Kentucky state social workers are pushing for re-classification as hazardous duty employees. They say this is necessary because they risk life and limb to remove children from dangerous home environments and often face threats themselves.
At issue if whether we are just throwing money at the problem or actually trying to solve it. Adding them to the hazardous duty category only changes eligibility for a full pension from twenty seven years of service to twenty years.
Social workers are unarmed and often walk into dangerous situations without a police escort. They say that when they do have police support on a call, the officer stands behind the social worker.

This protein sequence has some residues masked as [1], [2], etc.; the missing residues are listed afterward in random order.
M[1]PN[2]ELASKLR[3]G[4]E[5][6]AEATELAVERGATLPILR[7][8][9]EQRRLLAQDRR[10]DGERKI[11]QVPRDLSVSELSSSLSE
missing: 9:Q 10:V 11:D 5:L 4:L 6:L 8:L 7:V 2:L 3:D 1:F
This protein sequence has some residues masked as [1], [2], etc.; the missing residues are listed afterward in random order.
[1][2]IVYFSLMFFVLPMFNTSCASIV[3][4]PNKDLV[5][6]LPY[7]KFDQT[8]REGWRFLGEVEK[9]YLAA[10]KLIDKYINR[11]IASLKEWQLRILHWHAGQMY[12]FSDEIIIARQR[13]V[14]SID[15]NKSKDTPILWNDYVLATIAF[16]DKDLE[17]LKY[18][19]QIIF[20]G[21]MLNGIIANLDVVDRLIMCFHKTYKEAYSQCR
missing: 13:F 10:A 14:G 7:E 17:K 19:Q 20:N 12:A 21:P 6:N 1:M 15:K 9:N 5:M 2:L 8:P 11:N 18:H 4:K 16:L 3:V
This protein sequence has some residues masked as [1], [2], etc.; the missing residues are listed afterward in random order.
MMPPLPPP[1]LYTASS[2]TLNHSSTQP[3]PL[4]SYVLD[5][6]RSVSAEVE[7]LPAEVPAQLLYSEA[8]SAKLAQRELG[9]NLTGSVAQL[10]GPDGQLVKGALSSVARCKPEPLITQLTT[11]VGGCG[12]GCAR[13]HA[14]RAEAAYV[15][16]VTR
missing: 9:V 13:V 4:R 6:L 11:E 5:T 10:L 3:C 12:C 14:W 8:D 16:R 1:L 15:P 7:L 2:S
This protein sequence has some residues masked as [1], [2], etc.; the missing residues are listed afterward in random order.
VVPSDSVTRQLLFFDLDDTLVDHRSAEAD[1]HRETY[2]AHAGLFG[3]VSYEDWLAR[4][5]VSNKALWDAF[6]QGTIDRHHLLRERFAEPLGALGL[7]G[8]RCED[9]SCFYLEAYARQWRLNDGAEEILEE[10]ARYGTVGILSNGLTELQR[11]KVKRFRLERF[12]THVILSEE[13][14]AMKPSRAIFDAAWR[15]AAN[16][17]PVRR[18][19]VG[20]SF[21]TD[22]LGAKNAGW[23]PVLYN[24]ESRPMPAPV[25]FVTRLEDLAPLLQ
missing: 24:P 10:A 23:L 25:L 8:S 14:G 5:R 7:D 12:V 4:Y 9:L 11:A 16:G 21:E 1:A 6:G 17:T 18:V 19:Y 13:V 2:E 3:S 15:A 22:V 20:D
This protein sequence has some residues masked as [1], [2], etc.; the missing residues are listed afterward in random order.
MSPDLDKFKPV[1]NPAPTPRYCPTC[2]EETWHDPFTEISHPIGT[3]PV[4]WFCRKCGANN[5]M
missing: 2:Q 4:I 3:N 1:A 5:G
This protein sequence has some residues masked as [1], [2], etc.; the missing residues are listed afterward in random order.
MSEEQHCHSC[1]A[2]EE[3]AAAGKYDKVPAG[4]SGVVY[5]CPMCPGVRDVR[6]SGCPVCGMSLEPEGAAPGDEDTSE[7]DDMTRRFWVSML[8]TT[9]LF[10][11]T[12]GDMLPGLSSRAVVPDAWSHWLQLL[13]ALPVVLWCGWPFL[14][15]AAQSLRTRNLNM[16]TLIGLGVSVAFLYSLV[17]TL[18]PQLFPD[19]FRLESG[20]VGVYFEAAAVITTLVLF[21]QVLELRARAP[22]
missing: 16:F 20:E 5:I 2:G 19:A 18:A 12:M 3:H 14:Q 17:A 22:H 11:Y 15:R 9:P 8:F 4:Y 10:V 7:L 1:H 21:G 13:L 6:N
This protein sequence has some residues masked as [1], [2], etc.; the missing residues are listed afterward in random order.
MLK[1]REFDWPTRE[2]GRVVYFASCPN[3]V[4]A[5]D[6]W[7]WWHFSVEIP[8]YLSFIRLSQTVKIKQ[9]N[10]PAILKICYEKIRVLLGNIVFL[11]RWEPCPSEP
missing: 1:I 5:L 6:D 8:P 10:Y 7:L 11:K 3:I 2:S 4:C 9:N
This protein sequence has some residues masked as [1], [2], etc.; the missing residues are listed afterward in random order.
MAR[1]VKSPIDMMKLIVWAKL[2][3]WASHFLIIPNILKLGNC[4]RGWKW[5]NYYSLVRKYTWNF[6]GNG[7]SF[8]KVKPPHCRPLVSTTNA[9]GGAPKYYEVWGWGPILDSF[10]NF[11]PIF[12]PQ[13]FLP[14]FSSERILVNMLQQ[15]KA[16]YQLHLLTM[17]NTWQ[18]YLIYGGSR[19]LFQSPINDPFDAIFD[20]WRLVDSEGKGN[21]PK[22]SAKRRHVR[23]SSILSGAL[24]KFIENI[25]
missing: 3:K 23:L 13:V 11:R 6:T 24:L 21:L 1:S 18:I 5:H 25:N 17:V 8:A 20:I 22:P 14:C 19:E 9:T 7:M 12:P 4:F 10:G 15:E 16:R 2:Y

Making them hazardous duty employees does nothing to alleviate the physical risks. It just pays them more for enduring the risks and pays them from a woefully insufficient pool of funds.
Wouldn't it be better for the safety of the social worker and cheaper for the state to send a police officer with every social worker who requests one and have the armed officer stand in front of the social worker at the door? It seems the officer could stay as long as a threat is perceived. Usually that wouldn't be very long.
Just seems that if I were in a very dangerous job, seven more years of pension would be small compensation for risking my life. Given a choice, I would rather see the job made more safe.
It is curious, then, that the social workers are so fired up for the seven years and won't listen to suggestions for cutting the safety risk instead.